- Collect book recs in notebook or notes app, so there’s always a book around the corner.
- Read book summaries, author interviews, and free samples before committing to books. Read the book if there’s more to gain from reading the actual text, which is often enough. Too many good books to read them all.
- Spend my free/alone time reading. For me, usually, that means a book every week or two. Read books, not blogs, because books have better writing. Have you noticed that? To be a better writer, read books.
- Personal: Read a novel or more a month, so I can understand others, develop empathy, and learn to tell stories. Read a book or more applicable to my current interests, so I actually implement what I read.
- Pick books I’m most excited about, not books I most “should” read. Drop books without hesitation if you lose interest. Books you’re not interested in can kill your reading habit. Any interesting book can become uninteresting given enough time away from it.
- Remember reading ladder concept. It’s chill if you read easy books now, you’ll naturally want to read harder books later. That’s why reading comics is alright for kids. Lots of books are still hard for me, like philosophy books, but I’ll work up to them.
- Use Libby to rent ebooks from library. It’s dope. I buy p often though, if I’m excited and don’t wait for book to be available.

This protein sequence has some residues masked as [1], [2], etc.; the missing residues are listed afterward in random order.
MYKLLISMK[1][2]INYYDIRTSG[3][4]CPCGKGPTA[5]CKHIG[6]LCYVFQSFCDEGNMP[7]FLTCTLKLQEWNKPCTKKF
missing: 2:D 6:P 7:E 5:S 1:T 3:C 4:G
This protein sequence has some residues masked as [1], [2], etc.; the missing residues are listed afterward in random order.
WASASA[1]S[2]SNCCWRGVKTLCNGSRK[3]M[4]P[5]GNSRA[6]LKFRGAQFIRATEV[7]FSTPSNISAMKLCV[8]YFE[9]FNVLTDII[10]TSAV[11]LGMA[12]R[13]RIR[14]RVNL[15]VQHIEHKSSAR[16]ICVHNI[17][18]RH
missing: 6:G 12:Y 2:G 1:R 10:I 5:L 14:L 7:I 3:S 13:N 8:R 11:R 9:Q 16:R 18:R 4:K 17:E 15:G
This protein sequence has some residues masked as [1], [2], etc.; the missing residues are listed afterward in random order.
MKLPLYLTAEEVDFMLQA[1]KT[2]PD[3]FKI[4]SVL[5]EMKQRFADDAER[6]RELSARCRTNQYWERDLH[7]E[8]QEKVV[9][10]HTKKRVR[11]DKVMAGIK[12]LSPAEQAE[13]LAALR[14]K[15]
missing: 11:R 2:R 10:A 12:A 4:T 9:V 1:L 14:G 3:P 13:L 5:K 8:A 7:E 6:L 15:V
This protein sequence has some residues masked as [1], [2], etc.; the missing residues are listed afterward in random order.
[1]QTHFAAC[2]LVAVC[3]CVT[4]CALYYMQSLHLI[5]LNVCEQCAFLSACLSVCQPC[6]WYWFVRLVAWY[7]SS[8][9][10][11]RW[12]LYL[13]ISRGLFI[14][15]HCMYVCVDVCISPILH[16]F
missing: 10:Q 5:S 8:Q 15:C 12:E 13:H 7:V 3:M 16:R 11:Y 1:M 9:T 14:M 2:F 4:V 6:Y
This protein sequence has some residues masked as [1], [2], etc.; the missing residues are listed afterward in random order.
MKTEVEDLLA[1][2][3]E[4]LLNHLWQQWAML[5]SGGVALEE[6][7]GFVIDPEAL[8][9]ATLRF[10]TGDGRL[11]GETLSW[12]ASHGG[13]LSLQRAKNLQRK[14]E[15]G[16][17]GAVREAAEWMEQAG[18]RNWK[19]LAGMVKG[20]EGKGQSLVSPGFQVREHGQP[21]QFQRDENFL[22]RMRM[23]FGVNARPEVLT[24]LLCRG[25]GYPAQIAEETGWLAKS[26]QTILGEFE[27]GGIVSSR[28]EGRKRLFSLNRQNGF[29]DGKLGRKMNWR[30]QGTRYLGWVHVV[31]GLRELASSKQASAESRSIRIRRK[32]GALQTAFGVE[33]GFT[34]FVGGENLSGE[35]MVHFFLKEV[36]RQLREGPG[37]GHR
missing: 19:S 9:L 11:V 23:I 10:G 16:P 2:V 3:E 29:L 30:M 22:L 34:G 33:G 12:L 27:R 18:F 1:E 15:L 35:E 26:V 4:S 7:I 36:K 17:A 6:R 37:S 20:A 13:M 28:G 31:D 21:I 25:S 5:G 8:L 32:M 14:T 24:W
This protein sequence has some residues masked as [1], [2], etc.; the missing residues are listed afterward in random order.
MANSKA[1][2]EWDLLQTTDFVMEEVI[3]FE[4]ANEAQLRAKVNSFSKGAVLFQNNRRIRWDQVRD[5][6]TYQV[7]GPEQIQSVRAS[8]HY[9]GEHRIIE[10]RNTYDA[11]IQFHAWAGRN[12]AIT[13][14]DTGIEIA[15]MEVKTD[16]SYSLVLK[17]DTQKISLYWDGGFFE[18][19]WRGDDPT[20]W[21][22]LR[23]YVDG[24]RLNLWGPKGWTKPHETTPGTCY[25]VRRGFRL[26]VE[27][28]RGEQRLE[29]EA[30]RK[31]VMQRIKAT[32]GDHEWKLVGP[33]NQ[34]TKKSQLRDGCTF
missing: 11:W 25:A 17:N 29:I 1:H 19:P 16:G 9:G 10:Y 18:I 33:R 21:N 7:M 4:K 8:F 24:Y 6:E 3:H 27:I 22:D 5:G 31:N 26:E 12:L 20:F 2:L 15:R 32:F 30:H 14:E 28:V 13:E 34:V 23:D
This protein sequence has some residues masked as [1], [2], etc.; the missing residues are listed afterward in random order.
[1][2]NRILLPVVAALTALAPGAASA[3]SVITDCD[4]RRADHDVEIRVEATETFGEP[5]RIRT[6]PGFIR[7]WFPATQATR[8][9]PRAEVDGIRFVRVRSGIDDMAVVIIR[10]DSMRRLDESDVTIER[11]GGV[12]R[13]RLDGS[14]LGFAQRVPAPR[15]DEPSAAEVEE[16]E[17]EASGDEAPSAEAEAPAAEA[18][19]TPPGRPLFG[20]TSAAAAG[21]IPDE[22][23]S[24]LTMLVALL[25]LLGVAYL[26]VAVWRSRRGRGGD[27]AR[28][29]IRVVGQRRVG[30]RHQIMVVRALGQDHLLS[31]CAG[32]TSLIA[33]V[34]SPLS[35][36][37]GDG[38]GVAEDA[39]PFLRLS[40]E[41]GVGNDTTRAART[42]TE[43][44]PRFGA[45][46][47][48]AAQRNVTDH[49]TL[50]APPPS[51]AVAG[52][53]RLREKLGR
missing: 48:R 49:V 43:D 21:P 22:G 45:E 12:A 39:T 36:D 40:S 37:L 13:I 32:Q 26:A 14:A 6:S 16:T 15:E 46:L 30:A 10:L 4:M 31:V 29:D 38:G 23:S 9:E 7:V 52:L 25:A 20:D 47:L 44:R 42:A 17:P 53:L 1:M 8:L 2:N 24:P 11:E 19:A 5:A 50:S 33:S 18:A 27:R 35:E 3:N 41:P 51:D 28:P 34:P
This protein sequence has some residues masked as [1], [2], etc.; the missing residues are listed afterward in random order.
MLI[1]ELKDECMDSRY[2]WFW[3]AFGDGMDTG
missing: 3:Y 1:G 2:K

- Annotate books on Kindle to engage with the text. Highlight main concepts as if you’re creating a summary. Respond / summarize readings in your journal entries, if you journal, I journal most days. You probably won’t revisit any of these things, but they help with retention.
- If you can find time, writing up 3 takeaways for each book you finish is invaluable. I was thinking about publishing them, like I did in November. So great for retention. Want to push myself to do this cuz forgotten most books I’ve read.
- Put books/Kindle in visible place, otherwise you’ll stop reading. I put on my desk or nightstand.
- Personal preference: Kindle > physical books. Can read before bed and then don’t have to get up to turn off lights. Big physical books are intimidating and can fall on face, in contrast to digital versions. Kindle => less clutter. Having less stuff makes me feel like a digital nomad and minimalist, which I want to feel like.
Hope some of these tips help you all read more!